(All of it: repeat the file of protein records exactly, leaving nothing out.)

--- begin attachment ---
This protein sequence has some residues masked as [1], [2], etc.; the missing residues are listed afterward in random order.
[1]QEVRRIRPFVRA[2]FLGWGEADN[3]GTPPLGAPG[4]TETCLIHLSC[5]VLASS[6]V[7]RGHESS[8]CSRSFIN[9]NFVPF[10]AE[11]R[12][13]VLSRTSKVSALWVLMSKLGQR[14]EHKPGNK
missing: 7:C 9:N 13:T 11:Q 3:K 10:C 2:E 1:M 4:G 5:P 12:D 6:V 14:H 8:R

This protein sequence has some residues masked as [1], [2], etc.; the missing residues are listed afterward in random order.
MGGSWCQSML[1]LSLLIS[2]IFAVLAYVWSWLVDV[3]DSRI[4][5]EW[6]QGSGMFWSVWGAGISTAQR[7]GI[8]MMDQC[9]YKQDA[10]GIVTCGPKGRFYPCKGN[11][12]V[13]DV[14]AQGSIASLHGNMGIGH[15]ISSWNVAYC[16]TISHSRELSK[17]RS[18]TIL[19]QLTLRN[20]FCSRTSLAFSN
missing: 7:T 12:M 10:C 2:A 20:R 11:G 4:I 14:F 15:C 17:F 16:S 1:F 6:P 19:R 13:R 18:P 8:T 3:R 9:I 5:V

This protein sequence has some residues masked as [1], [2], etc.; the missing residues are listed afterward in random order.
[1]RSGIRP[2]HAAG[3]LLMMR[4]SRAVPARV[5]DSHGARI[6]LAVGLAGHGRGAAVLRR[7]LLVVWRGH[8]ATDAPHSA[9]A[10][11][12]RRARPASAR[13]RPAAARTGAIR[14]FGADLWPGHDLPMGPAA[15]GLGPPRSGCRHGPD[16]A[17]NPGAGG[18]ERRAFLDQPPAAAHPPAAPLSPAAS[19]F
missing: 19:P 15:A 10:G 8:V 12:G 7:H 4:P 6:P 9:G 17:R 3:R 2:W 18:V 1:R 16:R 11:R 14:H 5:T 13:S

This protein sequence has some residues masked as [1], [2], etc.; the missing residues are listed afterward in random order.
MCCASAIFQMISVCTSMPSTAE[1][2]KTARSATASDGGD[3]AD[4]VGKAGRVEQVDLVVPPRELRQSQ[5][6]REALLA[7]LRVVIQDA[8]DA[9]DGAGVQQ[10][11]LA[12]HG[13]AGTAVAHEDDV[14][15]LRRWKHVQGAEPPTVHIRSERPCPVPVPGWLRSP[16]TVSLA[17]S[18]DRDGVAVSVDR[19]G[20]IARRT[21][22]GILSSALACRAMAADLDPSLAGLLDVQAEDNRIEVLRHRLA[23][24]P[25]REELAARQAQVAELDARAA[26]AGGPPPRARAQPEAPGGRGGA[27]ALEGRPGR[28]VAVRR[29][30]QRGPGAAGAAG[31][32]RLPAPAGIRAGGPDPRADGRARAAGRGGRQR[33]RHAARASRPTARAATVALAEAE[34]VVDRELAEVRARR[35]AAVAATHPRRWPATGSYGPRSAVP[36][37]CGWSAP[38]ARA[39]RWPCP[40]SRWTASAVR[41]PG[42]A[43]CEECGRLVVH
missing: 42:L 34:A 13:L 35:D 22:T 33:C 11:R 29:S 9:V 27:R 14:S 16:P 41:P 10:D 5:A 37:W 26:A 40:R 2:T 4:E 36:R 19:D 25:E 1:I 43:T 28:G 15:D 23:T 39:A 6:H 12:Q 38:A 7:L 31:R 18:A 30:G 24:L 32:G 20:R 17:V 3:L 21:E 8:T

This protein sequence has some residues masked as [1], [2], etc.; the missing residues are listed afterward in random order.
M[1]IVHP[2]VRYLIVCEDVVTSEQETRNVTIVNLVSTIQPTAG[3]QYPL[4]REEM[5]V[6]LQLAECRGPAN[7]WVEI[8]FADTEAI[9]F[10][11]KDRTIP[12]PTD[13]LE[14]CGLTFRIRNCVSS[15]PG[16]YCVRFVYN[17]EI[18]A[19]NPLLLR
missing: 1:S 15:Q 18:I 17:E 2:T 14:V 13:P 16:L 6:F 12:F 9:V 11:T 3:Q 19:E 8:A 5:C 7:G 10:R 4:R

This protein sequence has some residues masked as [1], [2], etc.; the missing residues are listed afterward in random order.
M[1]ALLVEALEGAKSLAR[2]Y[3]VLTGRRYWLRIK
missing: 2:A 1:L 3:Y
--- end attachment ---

This protein sequence has some residues masked as [1], [2], etc.; the missing residues are listed afterward in random order.
[1]QEVRRIRPFVRA[2]FLGWGEADN[3]GTPPLGAPG[4]TETCLIHLSC[5]VLASS[6]V[7]RGHESS[8]CSRSFIN[9]NFVPF[10]AE[11]R[12][13]VLSRTSKVSALWVLMSKLGQR[14]EHKPGNK
missing: 7:C 9:N 13:T 11:Q 3:K 10:C 2:E 1:M 4:G 5:P 12:D 6:V 14:H 8:R

This protein sequence has some residues masked as [1], [2], etc.; the missing residues are listed afterward in random order.
MGGSWCQSML[1]LSLLIS[2]IFAVLAYVWSWLVDV[3]DSRI[4][5]EW[6]QGSGMFWSVWGAGISTAQR[7]GI[8]MMDQC[9]YKQDA[10]GIVTCGPKGRFYPCKGN[11][12]V[13]DV[14]AQGSIASLHGNMGIGH[15]ISSWNVAYC[16]TISHSRELSK[17]RS[18]TIL[19]QLTLRN[20]FCSRTSLAFSN
missing: 7:T 12:M 10:C 2:A 20:R 11:G 4:I 14:F 15:C 17:F 16:S 1:F 6:P 19:R 13:R 18:P 8:T 3:R 9:I 5:V

This protein sequence has some residues masked as [1], [2], etc.; the missing residues are listed afterward in random order.
[1]RSGIRP[2]HAAG[3]LLMMR[4]SRAVPARV[5]DSHGARI[6]LAVGLAGHGRGAAVLRR[7]LLVVWRGH[8]ATDAPHSA[9]A[10][11][12]RRARPASAR[13]RPAAARTGAIR[14]FGADLWPGHDLPMGPAA[15]GLGPPRSGCRHGPD[16]A[17]NPGAGG[18]ERRAFLDQPPAAAHPPAAPLSPAAS[19]F
missing: 19:P 15:A 10:G 8:V 12:G 7:H 4:P 6:P 9:G 17:R 3:R 2:W 18:V 1:R 16:R 11:R 14:H 5:T 13:S

This protein sequence has some residues masked as [1], [2], etc.; the missing residues are listed afterward in random order.
MCCASAIFQMISVCTSMPSTAE[1][2]KTARSATASDGGD[3]AD[4]VGKAGRVEQVDLVVPPRELRQSQ[5][6]REALLA[7]LRVVIQDA[8]DA[9]DGAGVQQ[10][11]LA[12]HG[13]AGTAVAHEDDV[14][15]LRRWKHVQGAEPPTVHIRSERPCPVPVPGWLRSP[16]TVSLA[17]S[18]DRDGVAVSVDR[19]G[20]IARRT[21][22]GILSSALACRAMAADLDPSLAGLLDVQAEDNRIEVLRHRLA[23][24]P[25]REELAARQAQVAELDARAA[26]AGGPPPRARAQPEAPGGRGGA[27]ALEGRPGR[28]VAVRR[29][30]QRGPGAAGAAG[31][32]RLPAPAGIRAGGPDPRADGRARAAGRGGRQR[33]RHAARASRPTARAATVALAEAE[34]VVDRELAEVRARR[35]AAVAATHPRRWPATGSYGPRSAVP[36][37]CGWSAP[38]ARA[39]RWPCP[40]SRWTASAVR[41]PG[42]A[43]CEECGRLVVH
missing: 42:L 34:A 13:L 35:D 22:T 33:C 11:R 29:S 9:V 27:R 14:S 16:P 41:P 10:D 5:A 37:W 26:A 40:R 2:T 4:E 36:R 19:D 25:E 1:I 43:T 28:G 15:D 23:T 39:A 6:H 12:Q 38:A 7:L 31:R 18:A 30:G 24:L 32:G 20:R 17:V 3:L 21:E 8:T

This protein sequence has some residues masked as [1], [2], etc.; the missing residues are listed afterward in random order.
M[1]IVHP[2]VRYLIVCEDVVTSEQETRNVTIVNLVSTIQPTAG[3]QYPL[4]REEM[5]V[6]LQLAECRGPAN[7]WVEI[8]FADTEAI[9]F[10][11]KDRTIP[12]PTD[13]LE[14]CGLTFRIRNCVSS[15]PG[16]YCVRFVYN[17]EI[18]A[19]NPLLLR
missing: 1:S 15:Q 18:I 17:E 2:T 14:V 13:P 16:L 6:F 12:F 9:V 11:T 3:Q 19:E 8:A 5:C 7:G 10:R 4:R

This protein sequence has some residues masked as [1], [2], etc.; the missing residues are listed afterward in random order.
M[1]ALLVEALEGAKSLAR[2]Y[3]VLTGRRYWLRIK
missing: 2:A 1:L 3:Y